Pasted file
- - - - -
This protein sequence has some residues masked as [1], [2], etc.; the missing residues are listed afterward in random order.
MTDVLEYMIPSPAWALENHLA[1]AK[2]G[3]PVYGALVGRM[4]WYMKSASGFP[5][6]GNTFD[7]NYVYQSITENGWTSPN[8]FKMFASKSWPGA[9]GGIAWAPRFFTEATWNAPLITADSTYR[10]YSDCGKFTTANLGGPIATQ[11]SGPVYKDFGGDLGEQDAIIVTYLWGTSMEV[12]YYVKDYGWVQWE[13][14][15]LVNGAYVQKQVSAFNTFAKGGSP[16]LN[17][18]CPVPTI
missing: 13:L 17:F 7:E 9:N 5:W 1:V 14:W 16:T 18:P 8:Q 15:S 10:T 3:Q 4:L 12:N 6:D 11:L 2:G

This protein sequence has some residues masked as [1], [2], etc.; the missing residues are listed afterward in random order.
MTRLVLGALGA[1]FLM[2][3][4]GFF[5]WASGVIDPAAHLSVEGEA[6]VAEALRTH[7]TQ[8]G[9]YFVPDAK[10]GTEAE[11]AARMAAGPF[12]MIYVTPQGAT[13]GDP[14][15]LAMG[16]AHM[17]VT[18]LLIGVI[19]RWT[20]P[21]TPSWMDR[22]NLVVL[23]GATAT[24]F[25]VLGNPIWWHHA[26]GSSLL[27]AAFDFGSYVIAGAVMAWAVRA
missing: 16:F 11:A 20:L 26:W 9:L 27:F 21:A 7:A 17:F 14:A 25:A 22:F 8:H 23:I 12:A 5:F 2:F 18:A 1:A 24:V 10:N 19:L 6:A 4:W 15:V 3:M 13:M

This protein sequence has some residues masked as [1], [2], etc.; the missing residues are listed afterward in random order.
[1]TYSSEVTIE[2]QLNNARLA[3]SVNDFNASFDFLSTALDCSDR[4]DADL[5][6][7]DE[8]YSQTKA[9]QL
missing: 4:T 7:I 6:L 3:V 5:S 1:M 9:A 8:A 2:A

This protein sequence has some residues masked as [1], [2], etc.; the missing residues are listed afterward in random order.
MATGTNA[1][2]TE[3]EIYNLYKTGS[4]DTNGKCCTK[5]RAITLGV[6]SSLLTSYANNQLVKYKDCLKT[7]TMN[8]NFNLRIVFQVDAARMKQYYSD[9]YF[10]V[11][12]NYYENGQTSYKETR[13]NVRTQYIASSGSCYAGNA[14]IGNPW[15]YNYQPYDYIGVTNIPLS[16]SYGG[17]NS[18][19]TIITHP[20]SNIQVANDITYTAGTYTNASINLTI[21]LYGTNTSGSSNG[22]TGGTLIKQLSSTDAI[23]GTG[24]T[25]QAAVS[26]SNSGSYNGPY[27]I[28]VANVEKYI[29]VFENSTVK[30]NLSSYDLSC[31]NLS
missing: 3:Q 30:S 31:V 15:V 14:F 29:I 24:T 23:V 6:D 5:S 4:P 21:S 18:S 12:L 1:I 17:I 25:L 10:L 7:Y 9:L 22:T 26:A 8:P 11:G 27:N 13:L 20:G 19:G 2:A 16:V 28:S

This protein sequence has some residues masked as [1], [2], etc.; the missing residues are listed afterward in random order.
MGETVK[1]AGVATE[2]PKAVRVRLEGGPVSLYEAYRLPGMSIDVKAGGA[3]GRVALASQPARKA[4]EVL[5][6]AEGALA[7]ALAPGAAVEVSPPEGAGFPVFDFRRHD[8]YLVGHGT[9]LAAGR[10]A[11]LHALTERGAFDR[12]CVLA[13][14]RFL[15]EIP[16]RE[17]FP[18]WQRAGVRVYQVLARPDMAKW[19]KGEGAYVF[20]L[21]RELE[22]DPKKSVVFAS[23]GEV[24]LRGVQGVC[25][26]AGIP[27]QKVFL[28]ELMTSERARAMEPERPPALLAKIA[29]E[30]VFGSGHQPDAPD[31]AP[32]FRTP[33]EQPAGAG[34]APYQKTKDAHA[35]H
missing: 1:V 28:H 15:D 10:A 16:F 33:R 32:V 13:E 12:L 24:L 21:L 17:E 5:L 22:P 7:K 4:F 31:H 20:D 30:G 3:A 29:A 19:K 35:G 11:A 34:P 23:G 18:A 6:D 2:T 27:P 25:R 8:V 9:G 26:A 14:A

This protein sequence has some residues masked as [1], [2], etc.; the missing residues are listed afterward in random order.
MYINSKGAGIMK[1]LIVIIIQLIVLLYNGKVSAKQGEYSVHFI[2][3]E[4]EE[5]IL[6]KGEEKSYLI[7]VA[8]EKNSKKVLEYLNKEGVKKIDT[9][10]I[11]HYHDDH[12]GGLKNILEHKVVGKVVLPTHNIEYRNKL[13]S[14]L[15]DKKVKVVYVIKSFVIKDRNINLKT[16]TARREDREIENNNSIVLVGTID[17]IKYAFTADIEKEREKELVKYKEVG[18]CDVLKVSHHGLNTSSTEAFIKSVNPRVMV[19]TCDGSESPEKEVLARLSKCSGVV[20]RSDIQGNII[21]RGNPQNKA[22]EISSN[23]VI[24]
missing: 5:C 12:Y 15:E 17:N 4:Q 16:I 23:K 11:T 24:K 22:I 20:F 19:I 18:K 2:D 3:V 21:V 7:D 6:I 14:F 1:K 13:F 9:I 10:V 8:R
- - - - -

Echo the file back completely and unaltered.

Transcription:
This protein sequence has some residues masked as [1], [2], etc.; the missing residues are listed afterward in random order.
MTDVLEYMIPSPAWALENHLA[1]AK[2]G[3]PVYGALVGRM[4]WYMKSASGFP[5][6]GNTFD[7]NYVYQSITENGWTSPN[8]FKMFASKSWPGA[9]GGIAWAPRFFTEATWNAPLITADSTYR[10]YSDCGKFTTANLGGPIATQ[11]SGPVYKDFGGDLGEQDAIIVTYLWGTSMEV[12]YYVKDYGWVQWE[13][14][15]LVNGAYVQKQVSAFNTFAKGGSP[16]LN[17][18]CPVPTI
missing: 13:L 17:F 7:E 9:N 5:W 1:V 14:W 16:T 18:P 8:Q 15:S 10:T 3:Q 4:L 12:N 6:D 11:L 2:G

This protein sequence has some residues masked as [1], [2], etc.; the missing residues are listed afterward in random order.
MTRLVLGALGA[1]FLM[2][3][4]GFF[5]WASGVIDPAAHLSVEGEA[6]VAEALRTH[7]TQ[8]G[9]YFVPDAK[10]GTEAE[11]AARMAAGPF[12]MIYVTPQGAT[13]GDP[14][15]LAMG[16]AHM[17]VT[18]LLIGVI[19]RWT[20]P[21]TPSWMDR[22]NLVVL[23]GATAT[24]F[25]VLGNPIWWHHA[26]GSSLL[27]AAFDFGSYVIAGAVMAWAVRA
missing: 16:F 11:A 20:L 26:W 9:L 27:F 21:A 7:A 17:F 14:A 25:A 22:F 8:H 23:I 12:A 5:F 2:F 18:A 1:A 24:V 10:N 19:L 6:A 4:W 15:V 3:M 13:M

This protein sequence has some residues masked as [1], [2], etc.; the missing residues are listed afterward in random order.
[1]TYSSEVTIE[2]QLNNARLA[3]SVNDFNASFDFLSTALDCSDR[4]DADL[5][6][7]DE[8]YSQTKA[9]QL
missing: 4:T 7:I 6:L 3:V 5:S 1:M 9:A 8:A 2:A

This protein sequence has some residues masked as [1], [2], etc.; the missing residues are listed afterward in random order.
MATGTNA[1][2]TE[3]EIYNLYKTGS[4]DTNGKCCTK[5]RAITLGV[6]SSLLTSYANNQLVKYKDCLKT[7]TMN[8]NFNLRIVFQVDAARMKQYYSD[9]YF[10]V[11][12]NYYENGQTSYKETR[13]NVRTQYIASSGSCYAGNA[14]IGNPW[15]YNYQPYDYIGVTNIPLS[16]SYGG[17]NS[18][19]TIITHP[20]SNIQVANDITYTAGTYTNASINLTI[21]LYGTNTSGSSNG[22]TGGTLIKQLSSTDAI[23]GTG[24]T[25]QAAVS[26]SNSGSYNGPY[27]I[28]VANVEKYI[29]VFENSTVK[30]NLSSYDLSC[31]NLS
missing: 3:Q 30:S 31:V 15:V 14:F 29:I 24:T 23:V 6:D 5:S 4:P 21:S 18:S 12:L 1:I 17:I 25:L 10:L 7:Y 9:L 22:T 26:A 8:P 11:G 27:N 13:L 20:G 19:G 2:A 16:V 28:S

This protein sequence has some residues masked as [1], [2], etc.; the missing residues are listed afterward in random order.
MGETVK[1]AGVATE[2]PKAVRVRLEGGPVSLYEAYRLPGMSIDVKAGGA[3]GRVALASQPARKA[4]EVL[5][6]AEGALA[7]ALAPGAAVEVSPPEGAGFPVFDFRRHD[8]YLVGHGT[9]LAAGR[10]A[11]LHALTERGAFDR[12]CVLA[13][14]RFL[15]EIP[16]RE[17]FP[18]WQRAGVRVYQVLARPDMAKW[19]KGEGAYVF[20]L[21]RELE[22]DPKKSVVFAS[23]GEV[24]LRGVQGVC[25][26]AGIP[27]QKVFL[28]ELMTSERARAMEPERPPALLAKIA[29]E[30]VFGSGHQPDAPD[31]AP[32]FRTP[33]EQPAGAG[34]APYQKTKDAHA[35]H
missing: 1:V 28:H 15:D 10:A 16:F 33:R 32:V 13:E 12:L 24:L 21:L 17:E 5:L 22:P 7:K 4:F 31:H 20:D 30:G 3:A 29:A 19:K 35:G 11:A 34:P 23:G 18:A 6:D 2:T 27:P 25:R 8:V 9:G 26:A 14:A

This protein sequence has some residues masked as [1], [2], etc.; the missing residues are listed afterward in random order.
MYINSKGAGIMK[1]LIVIIIQLIVLLYNGKVSAKQGEYSVHFI[2][3]E[4]EE[5]IL[6]KGEEKSYLI[7]VA[8]EKNSKKVLEYLNKEGVKKIDT[9][10]I[11]HYHDDH[12]GGLKNILEHKVVGKVVLPTHNIEYRNKL[13]S[14]L[15]DKKVKVVYVIKSFVIKDRNINLKT[16]TARREDREIENNNSIVLVGTID[17]IKYAFTADIEKEREKELVKYKEVG[18]CDVLKVSHHGLNTSSTEAFIKSVNPRVMV[19]TCDGSESPEKEVLARLSKCSGVV[20]RSDIQGNII[21]RGNPQNKA[22]EISSN[23]VI[24]
missing: 5:C 12:Y 15:E 17:N 4:Q 16:I 23:K 11:T 24:K 22:I 20:F 19:I 18:K 2:D 3:V 21:V 7:D 6:I 14:F 1:K 13:F 9:I 10:V 8:R